I’ve been asked about my opinion of the leaked e-mails that seem to further implicate former Penn State administrators Tim Curley, Gary Schultz and Graham Spanier — along with former football coach Joe Paterno — in the Jerry Sandusky scandal.

My advice: Let’s wait until the final report by former FBI director Louis Freeh is released before jumping to any conclusions.

First off, I was shocked that any e-mails were released at all, this being such a critical and high-profile situation. Don’t these e-mails clearly compromise the integrity of this investigation? How can anyone take this investigation seriously when it struggles to keep its findings secret until they are ready to be released?

I’m a chess player. One of the key components in chess is to attempt to be deceptive: If a player can draw an opponent’s attention away from the true attack or defense, he has gained a strategic advantage. Sometimes that means giving up a stronghold on the board to gain that advantage. It’s clear to me that such tactics are at play here in the e-mail leaks.

The information in these e-mails — that Curley changed his mind about reporting a 2001 allegation against Sandusky after talking to Paterno — is very compelling, but why is the public seeing one piece of evidence before the entire report is released?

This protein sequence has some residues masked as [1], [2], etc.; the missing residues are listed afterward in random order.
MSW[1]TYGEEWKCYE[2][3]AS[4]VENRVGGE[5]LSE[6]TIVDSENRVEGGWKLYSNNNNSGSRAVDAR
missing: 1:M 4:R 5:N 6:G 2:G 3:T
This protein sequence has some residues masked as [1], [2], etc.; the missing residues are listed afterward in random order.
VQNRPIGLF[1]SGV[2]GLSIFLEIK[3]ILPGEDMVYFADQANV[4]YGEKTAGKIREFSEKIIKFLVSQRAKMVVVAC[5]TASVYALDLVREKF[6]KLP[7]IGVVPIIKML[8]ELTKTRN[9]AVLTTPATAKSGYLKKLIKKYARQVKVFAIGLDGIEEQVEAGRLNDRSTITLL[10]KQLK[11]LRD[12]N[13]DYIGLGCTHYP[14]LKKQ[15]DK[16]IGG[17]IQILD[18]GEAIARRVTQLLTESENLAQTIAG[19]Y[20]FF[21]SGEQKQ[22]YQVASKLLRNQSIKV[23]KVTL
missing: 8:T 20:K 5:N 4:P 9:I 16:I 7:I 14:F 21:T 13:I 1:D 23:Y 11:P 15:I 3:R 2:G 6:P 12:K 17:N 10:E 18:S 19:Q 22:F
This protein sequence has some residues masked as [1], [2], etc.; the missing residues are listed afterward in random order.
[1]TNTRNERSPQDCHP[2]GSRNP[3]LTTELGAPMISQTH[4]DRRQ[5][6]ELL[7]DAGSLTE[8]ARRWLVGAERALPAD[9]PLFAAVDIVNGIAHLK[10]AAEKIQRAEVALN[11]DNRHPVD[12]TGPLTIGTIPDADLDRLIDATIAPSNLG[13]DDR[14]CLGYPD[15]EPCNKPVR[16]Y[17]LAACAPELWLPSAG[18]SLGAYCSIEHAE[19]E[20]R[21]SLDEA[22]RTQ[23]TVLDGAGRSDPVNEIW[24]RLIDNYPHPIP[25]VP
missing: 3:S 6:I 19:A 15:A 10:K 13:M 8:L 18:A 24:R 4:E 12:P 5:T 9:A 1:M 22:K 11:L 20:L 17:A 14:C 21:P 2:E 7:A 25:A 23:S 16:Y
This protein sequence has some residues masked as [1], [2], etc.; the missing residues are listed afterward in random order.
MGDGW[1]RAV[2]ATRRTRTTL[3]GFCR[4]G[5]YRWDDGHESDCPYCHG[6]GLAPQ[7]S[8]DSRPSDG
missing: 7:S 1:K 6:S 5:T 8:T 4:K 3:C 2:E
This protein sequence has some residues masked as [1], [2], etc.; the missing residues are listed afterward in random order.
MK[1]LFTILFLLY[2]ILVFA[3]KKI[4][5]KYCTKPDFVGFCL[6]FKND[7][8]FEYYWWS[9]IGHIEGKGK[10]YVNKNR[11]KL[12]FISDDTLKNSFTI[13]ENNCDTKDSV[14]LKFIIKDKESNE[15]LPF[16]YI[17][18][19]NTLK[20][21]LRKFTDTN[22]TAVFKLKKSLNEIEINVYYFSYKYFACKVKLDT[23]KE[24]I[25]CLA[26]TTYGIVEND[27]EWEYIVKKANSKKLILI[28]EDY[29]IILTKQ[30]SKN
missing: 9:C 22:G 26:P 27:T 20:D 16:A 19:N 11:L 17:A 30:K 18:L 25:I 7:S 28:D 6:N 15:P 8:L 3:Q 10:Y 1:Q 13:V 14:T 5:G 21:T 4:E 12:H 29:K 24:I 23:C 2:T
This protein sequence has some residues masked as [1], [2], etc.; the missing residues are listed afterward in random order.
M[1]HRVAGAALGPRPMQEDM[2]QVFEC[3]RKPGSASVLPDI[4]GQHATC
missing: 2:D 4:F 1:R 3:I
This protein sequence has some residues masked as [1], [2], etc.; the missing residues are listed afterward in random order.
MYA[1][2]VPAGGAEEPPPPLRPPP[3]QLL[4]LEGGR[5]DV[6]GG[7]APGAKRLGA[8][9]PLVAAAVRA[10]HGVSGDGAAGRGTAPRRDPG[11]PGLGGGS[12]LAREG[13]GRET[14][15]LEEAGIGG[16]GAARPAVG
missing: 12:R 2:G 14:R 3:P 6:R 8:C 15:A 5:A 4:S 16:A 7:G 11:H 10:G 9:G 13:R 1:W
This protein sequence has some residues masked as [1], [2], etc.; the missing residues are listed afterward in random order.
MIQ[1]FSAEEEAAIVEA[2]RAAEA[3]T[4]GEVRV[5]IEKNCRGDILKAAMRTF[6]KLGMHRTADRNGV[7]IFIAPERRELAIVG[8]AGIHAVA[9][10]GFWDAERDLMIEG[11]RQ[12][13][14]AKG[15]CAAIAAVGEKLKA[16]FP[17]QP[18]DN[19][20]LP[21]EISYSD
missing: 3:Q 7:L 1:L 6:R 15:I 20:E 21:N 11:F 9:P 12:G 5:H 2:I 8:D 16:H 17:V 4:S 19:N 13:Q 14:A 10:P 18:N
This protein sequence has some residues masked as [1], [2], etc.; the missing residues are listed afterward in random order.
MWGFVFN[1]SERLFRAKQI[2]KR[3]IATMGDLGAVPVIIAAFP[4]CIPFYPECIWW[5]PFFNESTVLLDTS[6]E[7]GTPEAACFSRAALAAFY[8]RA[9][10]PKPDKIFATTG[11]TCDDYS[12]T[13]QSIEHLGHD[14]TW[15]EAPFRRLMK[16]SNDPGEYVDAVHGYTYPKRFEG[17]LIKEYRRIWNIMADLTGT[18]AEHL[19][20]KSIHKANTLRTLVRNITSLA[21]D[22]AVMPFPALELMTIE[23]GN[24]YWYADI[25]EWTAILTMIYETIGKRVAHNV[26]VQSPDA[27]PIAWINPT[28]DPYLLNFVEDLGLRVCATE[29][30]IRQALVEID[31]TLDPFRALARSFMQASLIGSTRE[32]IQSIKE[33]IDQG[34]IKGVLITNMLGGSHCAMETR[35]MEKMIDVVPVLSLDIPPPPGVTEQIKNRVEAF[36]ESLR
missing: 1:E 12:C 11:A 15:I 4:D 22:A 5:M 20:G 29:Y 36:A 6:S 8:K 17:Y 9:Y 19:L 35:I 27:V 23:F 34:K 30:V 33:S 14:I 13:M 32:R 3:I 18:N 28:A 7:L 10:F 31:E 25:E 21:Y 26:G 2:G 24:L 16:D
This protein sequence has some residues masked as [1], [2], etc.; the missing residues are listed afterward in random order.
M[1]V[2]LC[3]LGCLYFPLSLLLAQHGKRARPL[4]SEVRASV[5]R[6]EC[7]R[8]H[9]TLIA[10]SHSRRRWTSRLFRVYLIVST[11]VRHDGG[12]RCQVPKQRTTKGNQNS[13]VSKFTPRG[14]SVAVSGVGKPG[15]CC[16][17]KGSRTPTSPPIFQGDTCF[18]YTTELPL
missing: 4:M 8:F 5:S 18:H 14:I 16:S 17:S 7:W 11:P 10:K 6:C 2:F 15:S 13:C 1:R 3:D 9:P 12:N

I’m thinking these e-mails were leaked to draw attention away from what could be a very ho-hum final report. It seems like with Sandusky being convicted and civil suits on the way, the university is looking to isolate the blame. After all, assigning blame to individuals is easier than doing so to an entire institution. So one isolated piece of evidence released now can influence how the public will receive the final report when it’s eventually released.

It makes me wonder: Are any Penn State trustees implicated in this report being compiled by Freeh? If all of this information has been around for years, where were they? Tom Corbett failed to bring allegations against Sandusky when he was state attorney general all those years ago; now, he is the governor of Pennsylvania and a member of the Penn State Board of Trustees. I would assume an entire section of this report will be dedicated to discussing his role in the matter.

Coaches always said in the meeting rooms that if you see something on the field that’s beyond the norm, it means the other team is trying to trick us and that we should be on guard to “smell a rat.”

The same applies here. There are too many pieces missing for this to be an open-and-shut situation, especially with how information already has been offered up so carelessly or strategically. Either way, it sends up a red flag.

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